Bees are thriving thanks to 'less traffic, less pollution,' during coronavirus lockdown

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This is one bit of news we can all "bee" thankful for.

The coronavirus pandemic has upended every facet of humanity, but bees are thriving thanks to less pollution and improvements in the environment, British news agency SWNS reports.

Helen McGregor, a beekeeper in England, notes the stay-at-home practices that have resulted in drastic drops in pollution are having a trickle-down effect on the health of bees.

Beekeepers Helen McGregor and Lorant Nagy check hives in colorful rapeseed fields near Edinburgh. (Credit: SWNS)

Beekeepers Helen McGregor and Lorant Nagy check hives in colorful rapeseed fields near Edinburgh. (Credit: SWNS)

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“Less traffic, less pollution is bound to make a difference to the environment which of course has a positive knock-on effect for bees," McGregor said. “I think people are more aware of what’s going on around them and in the countryside just now because of lockdown. Hopefully we see these changes lasting."

McGregor and her family have owned the largest bee farm in the country, Denrosa Apiaries, in Coupar Angus, Perth and Kinross, since the 1940s. It has 4,000 hives, each one with approximately 50,000 bees.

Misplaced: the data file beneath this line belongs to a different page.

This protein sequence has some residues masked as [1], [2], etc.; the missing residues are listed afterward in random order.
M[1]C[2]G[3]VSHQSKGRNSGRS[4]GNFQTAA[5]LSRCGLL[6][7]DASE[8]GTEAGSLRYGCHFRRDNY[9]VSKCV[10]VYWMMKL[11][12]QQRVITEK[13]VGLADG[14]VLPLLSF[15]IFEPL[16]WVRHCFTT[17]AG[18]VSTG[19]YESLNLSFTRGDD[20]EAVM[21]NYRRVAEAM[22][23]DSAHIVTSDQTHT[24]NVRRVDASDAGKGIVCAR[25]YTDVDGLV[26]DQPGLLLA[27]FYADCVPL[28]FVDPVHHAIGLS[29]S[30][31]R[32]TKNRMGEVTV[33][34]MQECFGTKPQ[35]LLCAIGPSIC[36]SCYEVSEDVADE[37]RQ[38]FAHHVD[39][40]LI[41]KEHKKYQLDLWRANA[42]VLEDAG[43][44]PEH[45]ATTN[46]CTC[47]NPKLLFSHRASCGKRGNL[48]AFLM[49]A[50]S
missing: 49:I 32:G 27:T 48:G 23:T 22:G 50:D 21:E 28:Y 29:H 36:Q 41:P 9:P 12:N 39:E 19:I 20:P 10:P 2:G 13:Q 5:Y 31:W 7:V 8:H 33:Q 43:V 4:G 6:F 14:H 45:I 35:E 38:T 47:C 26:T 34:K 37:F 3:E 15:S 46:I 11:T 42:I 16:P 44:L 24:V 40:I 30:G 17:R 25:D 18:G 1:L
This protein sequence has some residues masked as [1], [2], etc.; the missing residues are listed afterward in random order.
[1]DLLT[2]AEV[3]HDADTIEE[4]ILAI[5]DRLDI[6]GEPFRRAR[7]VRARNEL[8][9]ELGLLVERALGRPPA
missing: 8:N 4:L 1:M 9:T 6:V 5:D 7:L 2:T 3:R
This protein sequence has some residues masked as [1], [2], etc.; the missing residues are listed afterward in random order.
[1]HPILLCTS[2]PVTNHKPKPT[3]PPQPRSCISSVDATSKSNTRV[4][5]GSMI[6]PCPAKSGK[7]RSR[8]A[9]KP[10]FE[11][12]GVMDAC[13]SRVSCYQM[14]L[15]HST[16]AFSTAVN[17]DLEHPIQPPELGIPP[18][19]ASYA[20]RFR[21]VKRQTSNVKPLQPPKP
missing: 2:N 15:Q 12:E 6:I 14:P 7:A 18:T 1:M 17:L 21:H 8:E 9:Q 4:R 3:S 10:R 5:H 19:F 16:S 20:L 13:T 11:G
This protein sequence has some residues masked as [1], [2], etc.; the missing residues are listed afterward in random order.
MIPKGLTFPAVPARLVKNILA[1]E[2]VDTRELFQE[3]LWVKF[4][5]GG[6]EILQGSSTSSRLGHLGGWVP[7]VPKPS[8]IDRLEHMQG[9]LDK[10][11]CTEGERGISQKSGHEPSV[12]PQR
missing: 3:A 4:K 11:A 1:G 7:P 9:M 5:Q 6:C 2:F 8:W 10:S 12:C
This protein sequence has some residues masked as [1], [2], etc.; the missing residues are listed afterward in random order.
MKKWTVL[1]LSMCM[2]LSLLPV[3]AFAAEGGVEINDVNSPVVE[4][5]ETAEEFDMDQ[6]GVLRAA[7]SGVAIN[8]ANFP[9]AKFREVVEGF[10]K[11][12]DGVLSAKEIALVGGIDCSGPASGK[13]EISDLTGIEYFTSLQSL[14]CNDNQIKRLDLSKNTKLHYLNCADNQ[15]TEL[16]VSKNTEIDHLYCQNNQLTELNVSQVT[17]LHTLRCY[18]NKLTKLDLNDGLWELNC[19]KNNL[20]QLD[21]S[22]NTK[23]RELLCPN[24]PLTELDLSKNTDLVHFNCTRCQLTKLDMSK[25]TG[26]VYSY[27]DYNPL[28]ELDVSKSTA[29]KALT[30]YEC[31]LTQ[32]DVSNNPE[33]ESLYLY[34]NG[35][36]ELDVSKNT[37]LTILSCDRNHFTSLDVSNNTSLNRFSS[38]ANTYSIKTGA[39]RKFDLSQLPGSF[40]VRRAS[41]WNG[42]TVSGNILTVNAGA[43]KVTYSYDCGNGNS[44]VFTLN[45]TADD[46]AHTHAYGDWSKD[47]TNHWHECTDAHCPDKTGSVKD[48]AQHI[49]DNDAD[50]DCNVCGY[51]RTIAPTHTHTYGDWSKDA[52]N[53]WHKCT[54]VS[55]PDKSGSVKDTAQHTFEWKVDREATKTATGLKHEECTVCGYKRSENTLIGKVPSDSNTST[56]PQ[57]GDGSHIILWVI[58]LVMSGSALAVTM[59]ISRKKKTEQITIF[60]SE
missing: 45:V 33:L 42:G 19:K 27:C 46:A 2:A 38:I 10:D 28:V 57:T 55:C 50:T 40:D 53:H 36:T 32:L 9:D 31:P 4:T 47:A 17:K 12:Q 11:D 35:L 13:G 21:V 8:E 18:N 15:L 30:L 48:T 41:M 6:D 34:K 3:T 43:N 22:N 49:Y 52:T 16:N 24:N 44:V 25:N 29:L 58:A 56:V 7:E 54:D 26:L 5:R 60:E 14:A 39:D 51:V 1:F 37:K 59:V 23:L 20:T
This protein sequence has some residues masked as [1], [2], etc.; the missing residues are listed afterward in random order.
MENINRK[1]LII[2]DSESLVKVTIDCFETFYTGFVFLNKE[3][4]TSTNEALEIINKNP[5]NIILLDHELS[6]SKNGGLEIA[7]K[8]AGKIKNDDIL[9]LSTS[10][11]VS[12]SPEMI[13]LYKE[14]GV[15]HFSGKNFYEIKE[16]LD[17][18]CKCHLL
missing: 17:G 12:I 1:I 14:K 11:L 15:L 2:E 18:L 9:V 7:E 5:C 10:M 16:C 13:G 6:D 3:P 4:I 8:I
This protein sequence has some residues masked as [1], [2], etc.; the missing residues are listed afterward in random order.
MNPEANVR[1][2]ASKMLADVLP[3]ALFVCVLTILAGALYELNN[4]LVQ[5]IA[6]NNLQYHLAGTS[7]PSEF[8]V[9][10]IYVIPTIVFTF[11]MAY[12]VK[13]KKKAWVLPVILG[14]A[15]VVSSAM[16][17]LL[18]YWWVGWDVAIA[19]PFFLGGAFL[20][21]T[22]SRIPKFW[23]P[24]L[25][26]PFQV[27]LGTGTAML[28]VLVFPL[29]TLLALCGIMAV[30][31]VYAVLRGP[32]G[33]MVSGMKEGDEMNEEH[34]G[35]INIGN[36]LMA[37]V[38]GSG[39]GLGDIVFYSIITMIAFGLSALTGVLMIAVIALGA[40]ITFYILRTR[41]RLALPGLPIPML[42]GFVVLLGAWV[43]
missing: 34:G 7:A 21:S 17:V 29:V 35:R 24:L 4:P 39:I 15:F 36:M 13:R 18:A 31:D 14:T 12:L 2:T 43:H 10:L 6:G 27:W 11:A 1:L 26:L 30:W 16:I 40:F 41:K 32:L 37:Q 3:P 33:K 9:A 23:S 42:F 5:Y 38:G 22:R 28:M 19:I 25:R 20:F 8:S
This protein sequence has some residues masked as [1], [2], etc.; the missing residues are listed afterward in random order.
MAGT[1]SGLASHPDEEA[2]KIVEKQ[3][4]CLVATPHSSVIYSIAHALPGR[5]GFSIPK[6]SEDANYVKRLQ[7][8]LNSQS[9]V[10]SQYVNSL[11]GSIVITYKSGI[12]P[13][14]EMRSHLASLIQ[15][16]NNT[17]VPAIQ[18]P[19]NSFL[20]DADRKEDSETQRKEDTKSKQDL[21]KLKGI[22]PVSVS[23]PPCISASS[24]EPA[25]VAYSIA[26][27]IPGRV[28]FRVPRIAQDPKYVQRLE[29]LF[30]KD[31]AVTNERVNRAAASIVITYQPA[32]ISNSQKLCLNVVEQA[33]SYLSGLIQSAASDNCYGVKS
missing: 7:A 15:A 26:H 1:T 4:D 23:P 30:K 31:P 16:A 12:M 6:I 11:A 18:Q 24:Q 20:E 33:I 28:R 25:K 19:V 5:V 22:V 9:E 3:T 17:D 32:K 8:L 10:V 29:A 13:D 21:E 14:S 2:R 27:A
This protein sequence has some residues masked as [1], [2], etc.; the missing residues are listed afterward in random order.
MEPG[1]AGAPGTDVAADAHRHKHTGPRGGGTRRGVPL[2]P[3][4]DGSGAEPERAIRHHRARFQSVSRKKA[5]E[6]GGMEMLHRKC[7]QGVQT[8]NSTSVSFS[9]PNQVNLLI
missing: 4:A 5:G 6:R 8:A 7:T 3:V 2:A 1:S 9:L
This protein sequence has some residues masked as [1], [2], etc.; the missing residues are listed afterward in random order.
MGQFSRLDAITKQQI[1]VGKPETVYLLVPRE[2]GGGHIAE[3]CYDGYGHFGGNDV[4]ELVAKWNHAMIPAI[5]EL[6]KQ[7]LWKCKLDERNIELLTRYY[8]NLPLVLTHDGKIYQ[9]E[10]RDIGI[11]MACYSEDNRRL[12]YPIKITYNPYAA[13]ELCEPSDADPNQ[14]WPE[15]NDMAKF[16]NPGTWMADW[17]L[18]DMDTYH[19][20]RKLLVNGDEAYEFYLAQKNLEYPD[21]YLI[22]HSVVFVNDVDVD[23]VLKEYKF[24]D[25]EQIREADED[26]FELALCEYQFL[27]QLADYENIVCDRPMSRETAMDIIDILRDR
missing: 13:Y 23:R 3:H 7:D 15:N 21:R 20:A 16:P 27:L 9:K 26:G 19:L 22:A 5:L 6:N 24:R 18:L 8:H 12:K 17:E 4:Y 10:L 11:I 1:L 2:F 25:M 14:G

Beekeeper Helen McGregor checks hives in colorful rapeseed fields near Edinburgh with the Forth Bridges in the background. (Credit: SWNS)

Beekeeper Helen McGregor checks hives in colorful rapeseed fields near Edinburgh with the Forth Bridges in the background. (Credit: SWNS)

McGregor, whose grandfather Kenneth started the business almost 80 years ago, thinks it's possible that people are "more aware of nature," noticing the hives when they are taking walks.

“They are more aware of nature, maybe seeing hives when they are out and about and thinking more about the food they are eating and where it comes from," the 43-year-old explained. “It’s taking people back to their roots, making them look at what’s necessary in life and what’s not, it’s back to a basic outlook on life."

The health of the bees at the farm is important, not just to the family business, but the local economy as well. “We have hundreds of sites from down in England, all the way up to Aberdeenshire, with billions of bees," Helen noted.

“A lot of farmers are looking for bees to help with crop pollination," the mother of two continued. "We have mini hives which we use to build up bee levels and we breed our own queen bees."

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As of Friday afternoon, more than 4.48 million coronavirus cases have been diagnosed worldwide, more than 1.42 million of which are in the U.S., the most impacted country on the planet.

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